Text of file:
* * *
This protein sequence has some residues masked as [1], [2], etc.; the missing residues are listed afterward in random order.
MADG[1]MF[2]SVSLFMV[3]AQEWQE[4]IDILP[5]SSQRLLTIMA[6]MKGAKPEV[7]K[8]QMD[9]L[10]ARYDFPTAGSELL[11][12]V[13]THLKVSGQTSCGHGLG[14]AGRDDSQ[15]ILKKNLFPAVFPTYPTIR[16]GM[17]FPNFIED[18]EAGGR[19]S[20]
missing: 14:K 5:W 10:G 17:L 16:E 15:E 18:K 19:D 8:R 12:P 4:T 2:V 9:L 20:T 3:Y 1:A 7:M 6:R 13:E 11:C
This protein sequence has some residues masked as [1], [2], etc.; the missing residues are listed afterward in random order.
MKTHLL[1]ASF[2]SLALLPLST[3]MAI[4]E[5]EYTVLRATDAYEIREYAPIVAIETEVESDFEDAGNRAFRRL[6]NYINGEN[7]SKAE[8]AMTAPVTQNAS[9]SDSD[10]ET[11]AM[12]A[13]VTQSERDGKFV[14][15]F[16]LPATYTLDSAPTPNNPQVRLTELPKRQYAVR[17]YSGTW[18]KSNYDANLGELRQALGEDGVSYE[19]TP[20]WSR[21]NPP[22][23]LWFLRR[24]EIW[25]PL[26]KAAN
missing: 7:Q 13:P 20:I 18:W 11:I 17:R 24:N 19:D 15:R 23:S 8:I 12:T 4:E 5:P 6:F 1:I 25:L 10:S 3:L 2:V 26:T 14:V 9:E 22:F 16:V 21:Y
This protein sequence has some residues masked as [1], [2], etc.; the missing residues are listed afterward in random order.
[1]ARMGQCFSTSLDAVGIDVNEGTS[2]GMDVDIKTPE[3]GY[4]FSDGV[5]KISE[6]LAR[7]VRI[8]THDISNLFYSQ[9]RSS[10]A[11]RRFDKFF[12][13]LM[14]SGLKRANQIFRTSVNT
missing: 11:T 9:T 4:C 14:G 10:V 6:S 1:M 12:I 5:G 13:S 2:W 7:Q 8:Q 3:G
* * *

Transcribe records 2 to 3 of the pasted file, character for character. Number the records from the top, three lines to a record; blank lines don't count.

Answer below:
This protein sequence has some residues masked as [1], [2], etc.; the missing residues are listed afterward in random order.
MKTHLL[1]ASF[2]SLALLPLST[3]MAI[4]E[5]EYTVLRATDAYEIREYAPIVAIETEVESDFEDAGNRAFRRL[6]NYINGEN[7]SKAE[8]AMTAPVTQNAS[9]SDSD[10]ET[11]AM[12]A[13]VTQSERDGKFV[14][15]F[16]LPATYTLDSAPTPNNPQVRLTELPKRQYAVR[17]YSGTW[18]KSNYDANLGELRQALGEDGVSYE[19]TP[20]WSR[21]NPP[22][23]LWFLRR[24]EIW[25]PL[26]KAAN
missing: 7:Q 13:P 20:I 18:W 11:I 17:R 24:N 19:D 15:R 23:S 8:I 12:T 4:E 5:P 6:F 1:I 25:L 10:S 3:L 2:V 26:T 14:V 9:E 22:F 16:V 21:Y
This protein sequence has some residues masked as [1], [2], etc.; the missing residues are listed afterward in random order.
[1]ARMGQCFSTSLDAVGIDVNEGTS[2]GMDVDIKTPE[3]GY[4]FSDGV[5]KISE[6]LAR[7]VRI[8]THDISNLFYSQ[9]RSS[10]A[11]RRFDKFF[12][13]LM[14]SGLKRANQIFRTSVNT
missing: 11:T 9:T 4:C 14:G 10:V 6:S 1:M 12:I 5:G 13:S 2:W 7:Q 8:Q 3:G